Building a House of Faith that Lasts

So houses have been on my mind a lot lately. We sold our house, looked at many houses in anticipation of buying a house, selected a house, and are now preparing to renovate the house. I’ve also been preaching about ‘building a house of faith’ as a metaphor for growing faith in our lives. Along with all this I’ve been in and out of many different homes over the past six months from condos to borrowing a room to airBnB’s, to a retreat space. Houses have been a part of my life as of late!

What strikes me is how we build houses in our culture. In my understanding it takes about nine months. Nine long months. An eternity to wait for a house it seems to some! Yet the way we build houses in Canada is we do them quick and relatively cheap (though the price certainly isn’t cheap when we pay for it). In Europe houses are meant to be in a family for generations so often the quality (in my limited understanding) is good. Things are built to last. Here in Canada we often build houses not so they’ll last for 200 years, rather to get what we want now with little thought to twenty years down the road.

I’ve often described the sense of urgency and immediacy in our culture as being a ‘fast food faith’. I’ll write more about that another time, but in essence our needs for instant gratification and instant results has become ingrained in our journey as disciples. I think this permeates it’s way into housing, but also into our faith. In churches we want the immediate results from the latest program. As individuals we want to watch the right video or read the proper book to get the answers we want right now.

Yet in looking at houses I’ve realized quality takes time and is worth it. In my journeys over the past year I’ve encountered a home built by a builder. That isn’t quite correct- that’s his vocation not his identity. You see I would suggest that he is a craftsman. His craft is building and construction. Obviously he builds to the standard of clients, however when he builds for himself you can see his character and quality. When he built his house he was able to do it the way he wanted to, and the best way I can describe it is he crafted it. It took time, but his attention to detail and quality is second to none. His house was not just a project but I would suspect a strong labour of love. The time put in was deemed worth it for the result desired. The result is a house that will last and stand the test of time.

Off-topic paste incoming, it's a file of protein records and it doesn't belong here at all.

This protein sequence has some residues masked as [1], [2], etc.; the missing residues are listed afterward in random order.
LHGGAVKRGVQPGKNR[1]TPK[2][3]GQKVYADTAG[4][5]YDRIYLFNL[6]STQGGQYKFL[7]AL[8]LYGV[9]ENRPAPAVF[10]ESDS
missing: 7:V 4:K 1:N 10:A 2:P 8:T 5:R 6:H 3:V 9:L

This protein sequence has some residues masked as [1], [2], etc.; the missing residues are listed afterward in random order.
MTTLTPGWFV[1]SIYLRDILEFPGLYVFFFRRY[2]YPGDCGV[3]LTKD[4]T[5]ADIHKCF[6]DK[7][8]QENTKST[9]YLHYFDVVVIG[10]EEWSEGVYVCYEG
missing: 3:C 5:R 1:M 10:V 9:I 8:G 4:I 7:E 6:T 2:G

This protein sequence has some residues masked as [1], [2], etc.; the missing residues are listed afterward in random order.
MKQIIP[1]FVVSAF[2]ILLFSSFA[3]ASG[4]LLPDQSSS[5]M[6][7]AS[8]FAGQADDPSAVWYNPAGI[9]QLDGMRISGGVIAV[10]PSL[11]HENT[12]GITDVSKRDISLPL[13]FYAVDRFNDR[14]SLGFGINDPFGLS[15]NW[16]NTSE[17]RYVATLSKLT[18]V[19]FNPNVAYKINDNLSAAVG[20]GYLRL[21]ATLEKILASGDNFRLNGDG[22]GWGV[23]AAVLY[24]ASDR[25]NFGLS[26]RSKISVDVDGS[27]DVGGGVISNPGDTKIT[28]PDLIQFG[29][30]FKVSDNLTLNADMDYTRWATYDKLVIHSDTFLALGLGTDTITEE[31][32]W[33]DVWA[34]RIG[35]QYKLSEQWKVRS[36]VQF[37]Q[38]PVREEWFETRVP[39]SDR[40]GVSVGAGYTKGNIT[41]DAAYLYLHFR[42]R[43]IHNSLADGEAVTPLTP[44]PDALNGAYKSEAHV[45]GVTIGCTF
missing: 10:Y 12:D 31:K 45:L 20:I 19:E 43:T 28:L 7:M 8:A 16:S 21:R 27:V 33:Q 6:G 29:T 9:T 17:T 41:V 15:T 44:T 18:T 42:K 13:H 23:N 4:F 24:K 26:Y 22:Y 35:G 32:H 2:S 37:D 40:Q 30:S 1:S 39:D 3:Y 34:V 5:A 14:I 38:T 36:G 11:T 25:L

There’s something in that for us to learn about faith. Our faith is not solely about a prayer we prayed when we decided to follow Jesus. Rather the path of discipleship is letting the Holy Spirit work in us and through us crafting our faith and growing our faith. It takes time. It takes work. It takes attention to detail in our lives. Do we want results that will stand the test of time? Do we want faith that will survive generations because we invested deeply in it?

If we ask almost any parent if they want their children to have faith, they would say absolutely! Well then the best way to do that is to spend the time and attention nurturing both our faith and our family’s faith. Crafting our discipleship rather than just rushing it. Recognizing that our faith is a life long journey that requires attention, love, and at times focus on the details of life.

Like a house, the time put into our faith I hope is deemed worth it for the desired result we seek – being fully devoted followers of Jesus. So as we head into a new school year let’s step out of the routine of our culture, and let’s invest longterm in our discipleship as a craft we share with one another and as a labour of love for our God.

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